Reactions were followed by analytical reversed phase (RP)-HPLC with an Agilent 1100 series LC/MS using an Eclipse XDB-C8 analytical columna (4.6 × 150 mm, 5 μm). Electrospray Ionization Mass Spectrometry was performed with an Agilent 1100 Series LC/MSD model in positive scan mode using direct injection of the purified peptide solution into the MS. Standard conditions for analytical RP-HPLC consisted on an isocratic regime during the first 5 min, followed by a linear gradient from 5 to 75% of solvent B for 30 min at a flow rate of 1 ml min−1 (A: water with 0.1% TFA, B: acetonitrile with 0.1% TFA). Compounds were detected by ultraviolet absorption at 220, 270, 304 and 330 nm. Purification were performed by semipreparative RP-HPLC with an Agilent 1100 series LC using a Luna 5u C18(2) 100A (5 μm, 10 × 250 mm) reverse-phase column from Phenomenex. Matrix-assisted laser desorption/ionization mass spectrometry (MS) was performed with a Bruker Autoflex matrix-assisted laser desorption/time-of-flight (TOF) model in positive scan mode by direct irradiation of the matrix-absorbed peptide. Concentrations were measured using the listed extinction coefficients.

Calf-thymus DNA was acquired from Sigma-Aldrich. Oligonucleotides were purchased from Thermo Fisher Scientific GmbH on a 0.2 mmol scale as freeze-dried solids. After solving in H2O milliQ their concentrations were measured by ultraviolet absorption at 260 nm with a BioRad SmartSpec Plus Spectrophotometer. Absorbance was measured twice and concentrations were calculated applying Lambert-Beer’s equation. The molar extinction coefficients of single-strand oligonucleotides were calculated by using the following formula42, ɛ(260 nm)={(8.8 × #T)+(7.3 × #C)+(11.7 × #G)+(15.4 × #A)} × 0.9 · 103 M−1 cm−1, where #A, #T, #C, #G stand for the number of each type of bases in the DNA strand. The concentration of Rhodamine-labelled oligonucleotides was calculated using the molar extinction of rhodamine. Oligonucleotides were hybridized by mixing complementary sequences at equal molar concentration (50 μM), heating at 90 °C for 10 min and then slowly cooling the mixture to room temperature over 1 h.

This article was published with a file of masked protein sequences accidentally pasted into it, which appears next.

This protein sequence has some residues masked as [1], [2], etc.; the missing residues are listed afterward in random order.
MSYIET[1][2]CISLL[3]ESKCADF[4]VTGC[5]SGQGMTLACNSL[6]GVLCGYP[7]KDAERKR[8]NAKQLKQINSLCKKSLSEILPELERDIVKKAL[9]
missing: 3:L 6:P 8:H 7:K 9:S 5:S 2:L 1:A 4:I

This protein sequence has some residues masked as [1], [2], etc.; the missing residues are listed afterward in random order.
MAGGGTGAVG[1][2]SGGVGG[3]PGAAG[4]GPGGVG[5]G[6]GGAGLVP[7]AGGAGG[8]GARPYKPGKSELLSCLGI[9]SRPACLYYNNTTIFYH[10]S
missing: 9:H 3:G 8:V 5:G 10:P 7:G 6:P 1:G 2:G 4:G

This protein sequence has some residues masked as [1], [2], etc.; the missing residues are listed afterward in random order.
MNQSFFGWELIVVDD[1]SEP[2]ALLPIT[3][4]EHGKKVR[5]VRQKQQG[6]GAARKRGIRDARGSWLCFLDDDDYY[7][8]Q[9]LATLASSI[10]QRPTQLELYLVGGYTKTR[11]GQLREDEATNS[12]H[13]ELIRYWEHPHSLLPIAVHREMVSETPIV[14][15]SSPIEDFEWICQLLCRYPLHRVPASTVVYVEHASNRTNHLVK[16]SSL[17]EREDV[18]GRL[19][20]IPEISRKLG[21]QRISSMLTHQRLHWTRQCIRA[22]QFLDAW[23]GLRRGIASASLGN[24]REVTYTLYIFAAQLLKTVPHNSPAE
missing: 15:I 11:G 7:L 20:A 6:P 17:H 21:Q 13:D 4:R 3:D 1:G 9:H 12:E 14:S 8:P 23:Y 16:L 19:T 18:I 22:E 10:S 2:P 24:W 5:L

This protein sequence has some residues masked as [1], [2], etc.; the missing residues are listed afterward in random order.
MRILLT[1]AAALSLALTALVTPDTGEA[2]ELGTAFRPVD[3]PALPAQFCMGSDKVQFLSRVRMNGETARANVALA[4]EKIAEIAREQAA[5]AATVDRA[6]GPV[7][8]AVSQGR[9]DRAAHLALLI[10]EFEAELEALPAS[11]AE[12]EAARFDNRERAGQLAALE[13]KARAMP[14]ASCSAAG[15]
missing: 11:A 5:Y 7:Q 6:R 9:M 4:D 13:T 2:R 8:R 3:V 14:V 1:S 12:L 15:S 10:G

The synthesis of the terpyridine moieties and their coupling to the peptides is detailed in the Supplementary Methods.

Electrophoretic mobility shift assay

EMSA were performed with a BioRad Mini Protean gel system, powered by an electrophoresis power supplies PowerPac Basic model, maximum power 150 V, frequency 50.60 Hz at 140 V (constant V). The binding reactions were performed over 30 min in 18 mM Tris (pH 7.0), 50 mM KCl, 1.2 mM MgCl2, 0.5 mM EDTA, 9% glycerol, 0.11 mg ml−1 BSA and 4.2% NP−40 at 4 °C. In the experiments analysed by fluorescent staining we used 100 nM of the unlabelled dsDNAs and a total incubation volume of 20 μl. In the experiments with 32P-labelled DNAs we used ~100 pM of labelled dsDNAs and 100 nM of the same unlabelled dsDNAs in a 20-μl binding mixture. Use of lower amounts of DNA gave less clear gels because of precipitation. In order to prevent the oxidation of peptides with free thiols, 2 mM of TCEP is present in the incubation solution.

Products were resolved by polyacrylamide gel electrophoresis using a 10% non-denaturing poliacrylamide gel and 0.5 × TBE buffer, and analysed by autoradiography (when radioactivity was used) or by staining with SyBrGold (Molecular Probes: 5 μl in 50 ml of 1 × TBE) for 10 min and visualized by fluorescence.

The labelling of oligonucleotides with 32P was accomplished in the following manner: 1 μl of the single-strand oligonucleotide which will be labelled (10 μM), 1 μl kinase buffer 10 × (40 mM, Tris–HCl pH 7.5, 10 mM MgCl2, 5 mM dithiothreitol), 2 μl ATP (ATP (ϒ-32P) (5,000 Ci mmol−1)) and 0.5 μl of the kinase (10 units μl−1); after shaking, the mixture is heated for 1 h at 37 °C, and then quenched by heating for 10 min at 95–100 °C.